The technical names for these properties are: a “covariant” type is one that preserves the subtype relationship, and a “contravairant” type is one that reverses it. (Which is similar to how these terms are used in math.)
(Side note: this is related to the fact that in logic, P => Q
is
roughly equivalent to not(P) or Q
— the left side, P
, is inside
negation. It also explains why in ((S > T) > Q)
the S
obeys the
first rule, as if it was on the right side — because it’s negated
twice.)
Now, a (Boxof T)
is a producer of T
when you pull a value out of the
box, but it’s also a consumer of T
when you put such a value in it.
This means that — using the above analogy — the T
is on both sides
of the arrow. This means that
then: (Boxof S) subtypeof (Boxof T)
which is actually:
then: (Boxof S) isthesametypeas (Boxof T)
A different way to look at this conclusion is to consider the function
type of (A > A)
: when is it a subtype of some other (B > B)
? Only
when A
is a subtype of B
and B
is a subtype of A
, which means
that this happens only when A
and B
are the same type.
The term for this is “nonvariant” (or “invariant”):
(A > A)
is unrelated to(B > B)
regardless of howA
andB
are related. The only exception is, of course, when they are the same type. The Wikipedia entry about these puts the terms together nicely in the face of mutation:Readonly data types (sources) can be covariant; writeonly data types (sinks) can be contravariant. Mutable data types which act as both sources and sinks should be invariant.
The following piece of code makes the analogy to function types more
formally. Boxes behave as if their contents is on both sides of a
function arrow — on the right because they’re readable, and on the
left because they’re writable, which the conclusion that a (Boxof A)
type is a subtype of itself and no other (Boxof B)
.
;; a type for a "readonly" box
(definetype (Boxof/R A) = (> A))
;; Boxof/R constructor
(: box/r : (All (A) A > (Boxof/R A)))
(define (box/r x) (lambda () x))
;; we can see that (Boxof/R T1) is a subtype of (Boxof/R T2)
;; if T1 is a subtype of T2 (this is not surprising, since
;; these boxes are similar to any other container, like lists):
(: foo1 : Integer > (Boxof/R Integer))
(define (foo1 b) (box/r b))
(: bar1 : (Boxof/R Number) > Number)
(define (bar1 b) (b))
(test (bar1 (foo1 123)) => 123)
;; a type for a "writeonly" box
(definetype (Boxof/W A) = (A > Void))
;; Boxof/W constructor
(: box/w : (All (A) A > (Boxof/W A)))
(define (box/w x) (lambda (new) (set! x new)))
;; in contrast to the above, (Boxof/W T1) is a subtype of
;; (Boxof/W T2) if T2 is a subtype of T1, *not* the other way
;; (and note how this is related to A being on the *left* side
;; of the arrow in the `Boxof/W' type):
(: foo2 : Number > (Boxof/W Number))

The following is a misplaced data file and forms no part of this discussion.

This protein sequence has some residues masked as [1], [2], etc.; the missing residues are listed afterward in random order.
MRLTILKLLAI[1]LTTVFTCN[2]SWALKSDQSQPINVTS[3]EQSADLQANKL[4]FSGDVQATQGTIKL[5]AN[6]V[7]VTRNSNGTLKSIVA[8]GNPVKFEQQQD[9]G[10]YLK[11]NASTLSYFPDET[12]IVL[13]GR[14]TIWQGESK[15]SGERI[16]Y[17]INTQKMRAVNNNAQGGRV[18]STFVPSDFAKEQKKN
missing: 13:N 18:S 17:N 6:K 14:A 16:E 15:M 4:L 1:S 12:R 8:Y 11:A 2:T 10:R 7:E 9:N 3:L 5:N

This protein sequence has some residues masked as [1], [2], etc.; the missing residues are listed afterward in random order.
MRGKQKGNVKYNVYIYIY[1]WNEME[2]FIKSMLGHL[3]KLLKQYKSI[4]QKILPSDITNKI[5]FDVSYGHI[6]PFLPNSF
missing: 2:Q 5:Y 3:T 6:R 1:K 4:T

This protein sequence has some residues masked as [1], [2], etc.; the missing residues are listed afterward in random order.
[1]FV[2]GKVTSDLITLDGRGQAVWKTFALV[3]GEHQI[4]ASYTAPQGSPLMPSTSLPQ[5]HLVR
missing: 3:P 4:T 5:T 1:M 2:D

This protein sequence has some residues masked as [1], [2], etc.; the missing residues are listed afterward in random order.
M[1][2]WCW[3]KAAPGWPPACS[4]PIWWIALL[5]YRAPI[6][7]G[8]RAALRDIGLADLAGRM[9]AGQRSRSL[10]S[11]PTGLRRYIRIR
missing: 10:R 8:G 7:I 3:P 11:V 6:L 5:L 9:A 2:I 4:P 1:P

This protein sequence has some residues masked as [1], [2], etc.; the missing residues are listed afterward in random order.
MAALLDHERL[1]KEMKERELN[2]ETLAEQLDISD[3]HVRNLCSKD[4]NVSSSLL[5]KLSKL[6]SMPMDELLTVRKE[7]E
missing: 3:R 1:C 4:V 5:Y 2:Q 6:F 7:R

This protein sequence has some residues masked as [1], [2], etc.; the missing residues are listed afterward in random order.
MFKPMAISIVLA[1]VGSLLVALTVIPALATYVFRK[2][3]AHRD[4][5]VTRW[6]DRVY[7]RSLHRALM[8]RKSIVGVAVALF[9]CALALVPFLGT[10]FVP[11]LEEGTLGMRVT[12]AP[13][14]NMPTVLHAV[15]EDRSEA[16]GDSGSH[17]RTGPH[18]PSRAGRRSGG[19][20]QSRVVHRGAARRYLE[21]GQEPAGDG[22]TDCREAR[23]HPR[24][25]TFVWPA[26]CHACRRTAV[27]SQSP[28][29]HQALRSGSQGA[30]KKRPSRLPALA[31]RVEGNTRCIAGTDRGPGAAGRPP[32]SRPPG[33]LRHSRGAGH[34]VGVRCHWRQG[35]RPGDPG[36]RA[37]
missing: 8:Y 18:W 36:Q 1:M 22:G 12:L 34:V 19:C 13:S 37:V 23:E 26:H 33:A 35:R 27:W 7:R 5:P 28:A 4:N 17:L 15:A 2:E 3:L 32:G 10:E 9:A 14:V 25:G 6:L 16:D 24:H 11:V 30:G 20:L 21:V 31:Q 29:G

(define (foo2 b) (box/w b))
(: bar2 : (Boxof/W Integer) Integer > Void)
(define (bar2 b new) (b new))
(test (bar2 (foo2 123) 456))
;; combining the above two into a type for a "read/write" box
(definetype (Boxof/RW A) = (A > A))
;; Boxof/RW constructor
(: box/rw : (All (A) A > (Boxof/RW A)))
(define (box/rw x) (lambda (new) (let ([old x]) (set! x new) old)))
;; this combines the above two: `A' appears on both sides of the
;; arrow, so (Boxof/RW T1) is a subtype of (Boxof/RW T2) if T1
;; is a subtype of T2 (because there's an A on the right) *and*
;; if T2 is a subtype of T1 (because there's another A on the
;; left)  and that can happen only when T1 and T2 are the same
;; type. So this is a type error:
;; (: foo3 : Integer > (Boxof/RW Integer))
;; (define (foo3 b) (box/rw b))
;; (: bar3 : (Boxof/RW Number) Number > Number)
;; (define (bar3 b new) (b new))
;; (test (bar3 (foo3 123) 456) => 123)
;; ** Expected (Number > Number), but got (Integer > Integer)
;; And this a type error too:
;; (: foo3 : Number > (Boxof/RW Number))
;; (define (foo3 b) (box/rw b))
;; (: bar3 : (Boxof/RW Integer) Integer > Integer)
;; (define (bar3 b new) (b new))
;; (test (bar3 (foo3 123) 456) => 123)
;; ** Expected (Integer > Integer), but got (Number > Number)
;; The two types must be the same for this to work:
(: foo3 : Integer > (Boxof/RW Integer))
(define (foo3 b) (box/rw b))
(: bar3 : (Boxof/RW Integer) Integer > Integer)
(define (bar3 b new) (b new))
(test (bar3 (foo3 123) 456) => 123)
Implementing a Circular Environment
We now use this to implement rec
in the following way:

Change environments so that instead of values they hold boxes of values:
(Boxof VAL)
instead ofVAL
, and wheneverlookup
is used, the resulting boxed value is unboxed, 
In the
WRec
case, create the new environment with some temporary binding for the identifier — any value will do since it should not be used (when named expressions are alwaysfun
expressions), 
Evaluate the expression in the new environment,

Change the binding of the identifier (the box) to the result of this evaluation.
The resulting definition is:
;; extend an environment with a new binding that is the result of
;; evaluating an expression in the same environment as the extended
;; result
(define (extendrec id expr restenv)
(let ([newcell (box (NumV 42))])
(let ([newenv (Extend id newcell restenv)])
(let ([value (eval expr newenv)])
(setbox! newcell value)
newenv))))
Racket has another let
relative for such cases of multiplenested
let
s — let*
. This form is a derived form — it is defined as a
shorthand for using nested let
s. The above is therefore exactly the
same as this code:
;; extend an environment with a new binding that is the result of
;; evaluating an expression in the same environment as the extended